HOUSTON (Reuters) - Arkansas environmental regulators on Wednesday issued a final air permit to allow a unit of American Electric Power Co utility to begin construction of the 600-megawatt John W. Turk Jr. coal-fired plant.
An air permit from the Arkansas Department of Environmental Quality was the final regulatory approval needed by AEP’s Southwestern Electric Power Co (SWEPCO) to begin construction of the $1.5 billion coal-fired plant in Fulton, Arkansas.
Building will begin immediately on the plant, now expected to be operational in late 2012, SWEPCO said in a release. Site work began earlier this year while the company worked to gain approval to recover plant costs from utility regulators in Arkansas, Louisiana and Texas.
Escalating construction costs and uncertainty about the costs of potential climate-change legislation have led utilities to cancel dozens of proposed coal units in the past two years. Even so, more coal plants are being built in the United States now than in two decades, according to a government report.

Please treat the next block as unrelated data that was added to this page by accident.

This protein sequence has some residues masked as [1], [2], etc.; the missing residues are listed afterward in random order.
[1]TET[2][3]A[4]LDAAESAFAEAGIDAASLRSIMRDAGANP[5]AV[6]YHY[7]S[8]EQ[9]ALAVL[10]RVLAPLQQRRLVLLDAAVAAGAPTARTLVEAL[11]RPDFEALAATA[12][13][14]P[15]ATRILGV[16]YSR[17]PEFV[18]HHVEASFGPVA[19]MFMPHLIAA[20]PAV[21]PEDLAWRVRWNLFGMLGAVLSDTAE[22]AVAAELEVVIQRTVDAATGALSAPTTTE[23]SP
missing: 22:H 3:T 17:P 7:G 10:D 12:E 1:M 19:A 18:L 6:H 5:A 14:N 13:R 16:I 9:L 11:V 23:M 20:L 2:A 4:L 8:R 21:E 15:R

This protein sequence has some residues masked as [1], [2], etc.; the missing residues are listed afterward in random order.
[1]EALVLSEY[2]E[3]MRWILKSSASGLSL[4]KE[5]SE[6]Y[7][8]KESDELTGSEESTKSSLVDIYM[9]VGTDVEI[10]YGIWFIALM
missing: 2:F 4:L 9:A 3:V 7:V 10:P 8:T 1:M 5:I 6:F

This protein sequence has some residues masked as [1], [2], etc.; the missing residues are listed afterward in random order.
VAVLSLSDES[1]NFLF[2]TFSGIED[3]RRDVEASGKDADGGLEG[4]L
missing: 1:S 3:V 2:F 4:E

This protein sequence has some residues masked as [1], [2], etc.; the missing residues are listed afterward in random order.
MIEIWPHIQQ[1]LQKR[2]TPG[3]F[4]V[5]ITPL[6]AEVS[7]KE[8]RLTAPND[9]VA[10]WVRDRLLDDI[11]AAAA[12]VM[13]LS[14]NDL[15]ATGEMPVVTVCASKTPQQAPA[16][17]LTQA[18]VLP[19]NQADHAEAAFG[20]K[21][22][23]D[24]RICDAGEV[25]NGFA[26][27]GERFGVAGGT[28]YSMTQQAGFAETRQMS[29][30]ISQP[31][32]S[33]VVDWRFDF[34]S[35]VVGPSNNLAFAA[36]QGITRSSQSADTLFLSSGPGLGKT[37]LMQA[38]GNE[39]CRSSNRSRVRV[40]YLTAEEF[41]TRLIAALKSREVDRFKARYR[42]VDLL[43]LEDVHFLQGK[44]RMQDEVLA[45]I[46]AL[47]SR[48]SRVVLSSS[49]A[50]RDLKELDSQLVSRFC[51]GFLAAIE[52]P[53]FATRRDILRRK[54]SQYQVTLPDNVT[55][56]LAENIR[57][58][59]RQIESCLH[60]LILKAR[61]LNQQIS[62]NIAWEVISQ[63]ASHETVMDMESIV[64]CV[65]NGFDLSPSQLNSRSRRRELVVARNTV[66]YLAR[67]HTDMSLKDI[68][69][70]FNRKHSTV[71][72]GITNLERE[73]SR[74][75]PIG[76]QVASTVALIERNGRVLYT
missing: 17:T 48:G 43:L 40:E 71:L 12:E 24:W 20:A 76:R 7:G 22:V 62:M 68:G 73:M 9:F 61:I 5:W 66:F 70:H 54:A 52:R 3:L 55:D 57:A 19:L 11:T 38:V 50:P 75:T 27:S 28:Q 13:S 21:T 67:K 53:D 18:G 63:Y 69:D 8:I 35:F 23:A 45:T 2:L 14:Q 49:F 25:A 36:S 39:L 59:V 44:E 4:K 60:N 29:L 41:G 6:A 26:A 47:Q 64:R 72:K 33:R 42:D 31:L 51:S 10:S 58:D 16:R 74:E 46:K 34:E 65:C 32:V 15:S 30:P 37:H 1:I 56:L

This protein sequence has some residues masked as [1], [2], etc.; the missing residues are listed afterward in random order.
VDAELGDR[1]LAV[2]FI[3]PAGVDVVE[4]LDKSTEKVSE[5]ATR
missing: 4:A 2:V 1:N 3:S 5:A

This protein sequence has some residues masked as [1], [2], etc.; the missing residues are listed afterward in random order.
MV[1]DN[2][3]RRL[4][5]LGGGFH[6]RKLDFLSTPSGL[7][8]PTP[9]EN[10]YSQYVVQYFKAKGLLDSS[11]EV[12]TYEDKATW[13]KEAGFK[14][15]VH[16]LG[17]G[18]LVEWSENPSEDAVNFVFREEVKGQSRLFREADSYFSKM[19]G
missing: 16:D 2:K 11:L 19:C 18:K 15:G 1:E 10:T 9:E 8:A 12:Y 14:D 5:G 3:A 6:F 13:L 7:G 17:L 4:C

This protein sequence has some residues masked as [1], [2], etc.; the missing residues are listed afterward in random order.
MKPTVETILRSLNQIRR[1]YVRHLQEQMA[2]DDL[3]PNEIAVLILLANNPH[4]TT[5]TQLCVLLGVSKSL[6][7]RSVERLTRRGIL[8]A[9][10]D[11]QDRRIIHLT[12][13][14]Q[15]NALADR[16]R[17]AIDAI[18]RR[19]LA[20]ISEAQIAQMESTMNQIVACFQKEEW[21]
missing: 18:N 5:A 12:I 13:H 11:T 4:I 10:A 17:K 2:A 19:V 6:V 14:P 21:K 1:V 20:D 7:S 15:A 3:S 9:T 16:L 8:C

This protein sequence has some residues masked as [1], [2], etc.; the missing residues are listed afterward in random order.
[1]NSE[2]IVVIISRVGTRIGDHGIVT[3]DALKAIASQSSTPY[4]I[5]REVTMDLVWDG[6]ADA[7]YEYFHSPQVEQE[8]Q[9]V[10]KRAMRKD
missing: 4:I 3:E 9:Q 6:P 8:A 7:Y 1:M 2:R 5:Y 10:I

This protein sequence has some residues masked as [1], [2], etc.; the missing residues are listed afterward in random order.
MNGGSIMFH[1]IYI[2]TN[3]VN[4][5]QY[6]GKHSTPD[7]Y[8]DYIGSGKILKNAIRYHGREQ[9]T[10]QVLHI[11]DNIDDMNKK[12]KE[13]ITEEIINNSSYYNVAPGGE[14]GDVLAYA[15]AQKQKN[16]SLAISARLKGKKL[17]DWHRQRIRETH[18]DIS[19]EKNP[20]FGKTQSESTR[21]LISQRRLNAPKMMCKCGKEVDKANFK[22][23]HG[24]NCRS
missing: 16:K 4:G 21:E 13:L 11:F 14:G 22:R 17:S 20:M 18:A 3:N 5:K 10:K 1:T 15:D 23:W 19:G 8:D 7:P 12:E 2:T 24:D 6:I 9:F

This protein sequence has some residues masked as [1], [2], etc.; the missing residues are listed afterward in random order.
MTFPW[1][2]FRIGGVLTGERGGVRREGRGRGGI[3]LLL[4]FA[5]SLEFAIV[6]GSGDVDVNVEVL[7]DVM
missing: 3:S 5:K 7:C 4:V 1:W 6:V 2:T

Because coal plants emit more carbon dioxide than other power plants, they face opposition from a variety of environmental groups, landowners and religious groups that want utilities to cut greenhouse gas emissions while increasing use of renewable power and energy efficiency programs.
SWEPCO said the Turk plant will be one of the first U.S. coal plants to use ultra-supercritical technology which operates at higher temperatures to improve efficiency and reduce emissions.
The site includes an area for the inclusion of equipment to capture CO2 in the event of future regulation, the environmental agency said.
“Coal is essential to meeting the growing energy needs of our region and our country, and we will put new technology to work at Turk that will generate electricity more efficiently with less environmental impact,” said SWEPCO president Paul Chodak, in a statement.
Turk has 473,500 customers in three states.
SWEPCO has completed the 340-MW Mattison natural gas peaking plant in northwest Arkansas and is building a 500-MW gas-fired unit at the Arsenal Hill Power Plant in Shreveport.
Turk’s air permit, tentatively approved earlier by the air division of the Arkansas Department of Environmental Quality, was delayed while the agency held a second public hearing to allow public comment on SWEPCO’s plan to control mercury emissions.
Reporting by Eileen O’Grady; Editing by Christian Wiessner
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